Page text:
load method.

Without much coding, you can externalize the proxy creation
through dependency injection. If you have experience in dependency
injection frameworks, like "">Spring, it should be familiar
to you. All you need to do is to configure interface type, target,
and interceptor in your proxy factory. You can even add a layer of
abstraction for the target by passing a target holder instance into
the proxy factory. The target holder has a reference to the real
target and it can be instantiated without a real target. Then you
can implement advanced features such as hot swapping or pooling of
real targets and virtual proxies.

Alternative Implementation Using CGLIB

Similar to InvocationHandler and Proxy
in dynamic proxy, there are two key APIs in CGLIB proxy,
MethodInterceptor and Enhancer. The
MethodInterceptor is the general callback interface
used by Enhancer, which dynamically generates
subclasses to override the non-final methods of the superclass.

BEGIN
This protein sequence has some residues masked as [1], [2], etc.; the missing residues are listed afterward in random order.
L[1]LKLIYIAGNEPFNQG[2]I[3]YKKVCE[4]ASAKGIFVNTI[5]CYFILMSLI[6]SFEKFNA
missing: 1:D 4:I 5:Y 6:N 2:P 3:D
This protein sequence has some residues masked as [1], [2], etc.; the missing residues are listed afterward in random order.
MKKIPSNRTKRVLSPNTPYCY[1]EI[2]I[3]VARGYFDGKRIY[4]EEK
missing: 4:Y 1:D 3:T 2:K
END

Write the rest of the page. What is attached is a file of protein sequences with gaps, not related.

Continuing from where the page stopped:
MethodInterceptor is responsible for intercepting all
method calls in the generated proxy. You can invoke custom code
before and after the invocation of the super methods, and even skip
invocation of the super methods. Typically, a single callback is
used per enhanced class, but you can use
CallbackFilter to control which callback to use for a

Let's first create a CGLIB MethodInterceptor.

[prettify]public class CGLIBMethodInterceptor
        implements MethodInterceptor {
    private AOPInterceptor interceptor;

    public CGLIBMethodInterceptor(AOPInterceptor interceptor) {
        this.interceptor = interceptor;

    public Object intercept(Object object, Method method,
        Object[] args, MethodProxy methodProxy )
            throws Throwable {
        try {
            interceptor.before(method, args);
            Object returnValue =
                methodProxy.invokeSuper(object, args);
            interceptor.after(method, args);
            return returnValue;
        } catch(Throwable t) {
            interceptor.afterThrowing(method, args, t);
            throw t;
       } finally {
            interceptor.afterFinally(method, args);

The implementation is very similar to
DynamicProxyInvocationHandler in dynamic proxy, but
note that there is no target object and the type
T is the concrete class type, not the interface type
as in DynamicProxyFactory. The real method is invoked
by using MethodProxy, which is faster, instead of the
Method object. Now let's create the proxy factory:

[prettify]public class CGLIBProxyFactoryImpl
        implements CGLIBProxyFactory {